As well as exerting power and control over children and colleagues, alleged perpetrators – such as teachers, sports coaches and foster carers – harnessed their professional reputations and authority within institutions to perpetrate child sexual abuse undetected. Cases illustrated that they were often regarded as charismatic, competent individuals who were well liked and respected by colleagues. For example, in one case the reference from a previous headmaster described the alleged perpetrator as “a talented and immensely likeable man”. There were several examples of staff and institutions emphasising the alleged perpetrator’s positive contributions to the institutions, which deflected from the allegations of child sexual abuse.

In the majority of cases we analysed, child sexual abuse took place in physical locations away from the institution, such as cars and hotels, enabling alleged perpetrators to sexually abuse children in private and reducing the risk of detection.

“The victim was initially very embarrassed and shy when he was spoken to, but later confirmed they were having sexual relations and at times she had taken him to a hotel …and also bought him substances”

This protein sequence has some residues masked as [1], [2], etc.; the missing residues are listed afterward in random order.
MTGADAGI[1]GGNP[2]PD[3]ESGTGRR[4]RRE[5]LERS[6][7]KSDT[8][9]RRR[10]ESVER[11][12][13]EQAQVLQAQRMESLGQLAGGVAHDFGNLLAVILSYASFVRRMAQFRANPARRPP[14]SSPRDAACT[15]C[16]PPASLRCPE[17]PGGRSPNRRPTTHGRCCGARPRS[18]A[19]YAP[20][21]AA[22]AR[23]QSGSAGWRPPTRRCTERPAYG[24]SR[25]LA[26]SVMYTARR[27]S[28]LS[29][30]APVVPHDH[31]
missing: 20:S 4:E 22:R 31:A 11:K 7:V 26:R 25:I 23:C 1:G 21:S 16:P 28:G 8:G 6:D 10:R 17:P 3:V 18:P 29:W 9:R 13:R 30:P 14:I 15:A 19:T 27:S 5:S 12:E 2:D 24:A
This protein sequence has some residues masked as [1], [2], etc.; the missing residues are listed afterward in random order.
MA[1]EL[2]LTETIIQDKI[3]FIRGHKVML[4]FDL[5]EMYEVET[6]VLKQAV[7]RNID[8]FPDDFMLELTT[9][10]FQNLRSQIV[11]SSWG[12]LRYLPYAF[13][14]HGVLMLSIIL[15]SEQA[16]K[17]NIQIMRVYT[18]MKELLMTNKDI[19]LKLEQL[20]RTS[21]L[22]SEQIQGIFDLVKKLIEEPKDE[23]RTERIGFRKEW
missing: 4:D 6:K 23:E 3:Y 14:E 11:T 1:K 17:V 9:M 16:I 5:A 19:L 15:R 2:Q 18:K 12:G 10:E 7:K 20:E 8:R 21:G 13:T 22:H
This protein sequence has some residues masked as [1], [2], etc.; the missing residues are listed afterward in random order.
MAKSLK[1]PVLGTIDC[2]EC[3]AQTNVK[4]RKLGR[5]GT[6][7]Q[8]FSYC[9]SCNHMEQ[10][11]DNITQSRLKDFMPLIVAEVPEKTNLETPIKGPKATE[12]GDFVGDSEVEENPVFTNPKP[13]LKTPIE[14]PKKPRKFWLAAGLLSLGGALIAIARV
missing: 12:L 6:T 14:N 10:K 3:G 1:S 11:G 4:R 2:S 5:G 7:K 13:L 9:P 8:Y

However, these offline tactics were also mirrored in cases where the child sexual abuse did not involve physical contact. In these instances, alleged abusers would primarily use social media or text messaging to isolate the child and perpetrate sexual abuse. Contact with children online or through text messaging provided alleged perpetrators opportunities to be in frequent  – and in some cases almost constant – contact with children, throughout the day and evening, often unsupervised.

More specifically, Snapchat was often the social media platform of choice because it was popular among children and young people, and pictures and messages shared via Snapchat were only available for a short time before they became inaccessible to their recipients. This feature afforded alleged perpetrators a level of protection by minimising the risks of being detected.